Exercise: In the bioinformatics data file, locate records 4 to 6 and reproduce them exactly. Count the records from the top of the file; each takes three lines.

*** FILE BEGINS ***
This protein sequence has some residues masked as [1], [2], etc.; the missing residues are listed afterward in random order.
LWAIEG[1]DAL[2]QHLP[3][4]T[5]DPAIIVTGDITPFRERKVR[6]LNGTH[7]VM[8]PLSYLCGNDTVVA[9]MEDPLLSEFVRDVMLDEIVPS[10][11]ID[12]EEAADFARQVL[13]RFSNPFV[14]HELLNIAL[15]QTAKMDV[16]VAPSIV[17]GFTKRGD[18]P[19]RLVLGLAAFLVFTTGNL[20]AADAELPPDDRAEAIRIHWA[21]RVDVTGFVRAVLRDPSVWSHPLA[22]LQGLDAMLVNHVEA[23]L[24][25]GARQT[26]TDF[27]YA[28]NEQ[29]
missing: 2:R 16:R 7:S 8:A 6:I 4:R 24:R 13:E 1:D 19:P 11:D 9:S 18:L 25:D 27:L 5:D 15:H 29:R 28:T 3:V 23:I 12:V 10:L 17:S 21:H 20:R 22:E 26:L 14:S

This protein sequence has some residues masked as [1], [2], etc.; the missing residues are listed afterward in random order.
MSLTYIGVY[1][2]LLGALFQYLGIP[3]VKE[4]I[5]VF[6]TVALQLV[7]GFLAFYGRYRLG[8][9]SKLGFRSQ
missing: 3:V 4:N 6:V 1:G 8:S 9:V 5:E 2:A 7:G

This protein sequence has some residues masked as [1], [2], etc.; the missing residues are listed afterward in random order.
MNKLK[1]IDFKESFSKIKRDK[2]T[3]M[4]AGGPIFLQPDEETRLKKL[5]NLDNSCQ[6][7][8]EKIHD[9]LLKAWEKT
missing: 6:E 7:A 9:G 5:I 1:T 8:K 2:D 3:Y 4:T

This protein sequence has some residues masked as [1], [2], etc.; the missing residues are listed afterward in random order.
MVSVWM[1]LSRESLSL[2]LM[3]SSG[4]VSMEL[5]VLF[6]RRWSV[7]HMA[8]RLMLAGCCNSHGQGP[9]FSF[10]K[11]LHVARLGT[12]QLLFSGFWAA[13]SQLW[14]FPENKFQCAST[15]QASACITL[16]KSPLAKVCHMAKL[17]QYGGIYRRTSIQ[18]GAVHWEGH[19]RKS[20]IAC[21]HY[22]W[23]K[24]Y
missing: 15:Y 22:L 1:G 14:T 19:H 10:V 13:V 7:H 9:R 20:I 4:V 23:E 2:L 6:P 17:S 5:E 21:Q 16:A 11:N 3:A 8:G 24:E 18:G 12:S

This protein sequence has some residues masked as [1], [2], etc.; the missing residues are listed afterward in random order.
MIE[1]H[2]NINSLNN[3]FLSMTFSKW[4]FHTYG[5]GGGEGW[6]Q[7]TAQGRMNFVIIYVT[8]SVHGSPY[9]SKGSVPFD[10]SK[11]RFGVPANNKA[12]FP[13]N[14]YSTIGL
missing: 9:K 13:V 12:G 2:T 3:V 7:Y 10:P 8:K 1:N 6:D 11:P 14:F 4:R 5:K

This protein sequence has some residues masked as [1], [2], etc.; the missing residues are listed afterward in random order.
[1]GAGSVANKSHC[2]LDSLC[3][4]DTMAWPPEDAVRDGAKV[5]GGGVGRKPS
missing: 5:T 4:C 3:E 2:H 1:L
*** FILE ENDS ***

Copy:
This protein sequence has some residues masked as [1], [2], etc.; the missing residues are listed afterward in random order.
MVSVWM[1]LSRESLSL[2]LM[3]SSG[4]VSMEL[5]VLF[6]RRWSV[7]HMA[8]RLMLAGCCNSHGQGP[9]FSF[10]K[11]LHVARLGT[12]QLLFSGFWAA[13]SQLW[14]FPENKFQCAST[15]QASACITL[16]KSPLAKVCHMAKL[17]QYGGIYRRTSIQ[18]GAVHWEGH[19]RKS[20]IAC[21]HY[22]W[23]K[24]Y
missing: 15:Y 22:L 1:G 14:T 19:H 10:V 13:V 7:H 9:R 20:I 4:V 23:E 2:L 6:P 17:S 5:E 21:Q 16:A 11:N 3:A 8:G 24:E 18:G 12:S

This protein sequence has some residues masked as [1], [2], etc.; the missing residues are listed afterward in random order.
MIE[1]H[2]NINSLNN[3]FLSMTFSKW[4]FHTYG[5]GGGEGW[6]Q[7]TAQGRMNFVIIYVT[8]SVHGSPY[9]SKGSVPFD[10]SK[11]RFGVPANNKA[12]FP[13]N[14]YSTIGL
missing: 9:K 13:V 12:G 2:T 3:V 7:Y 10:P 8:K 1:N 6:D 11:P 14:F 4:R 5:K

This protein sequence has some residues masked as [1], [2], etc.; the missing residues are listed afterward in random order.
[1]GAGSVANKSHC[2]LDSLC[3][4]DTMAWPPEDAVRDGAKV[5]GGGVGRKPS
missing: 5:T 4:C 3:E 2:H 1:L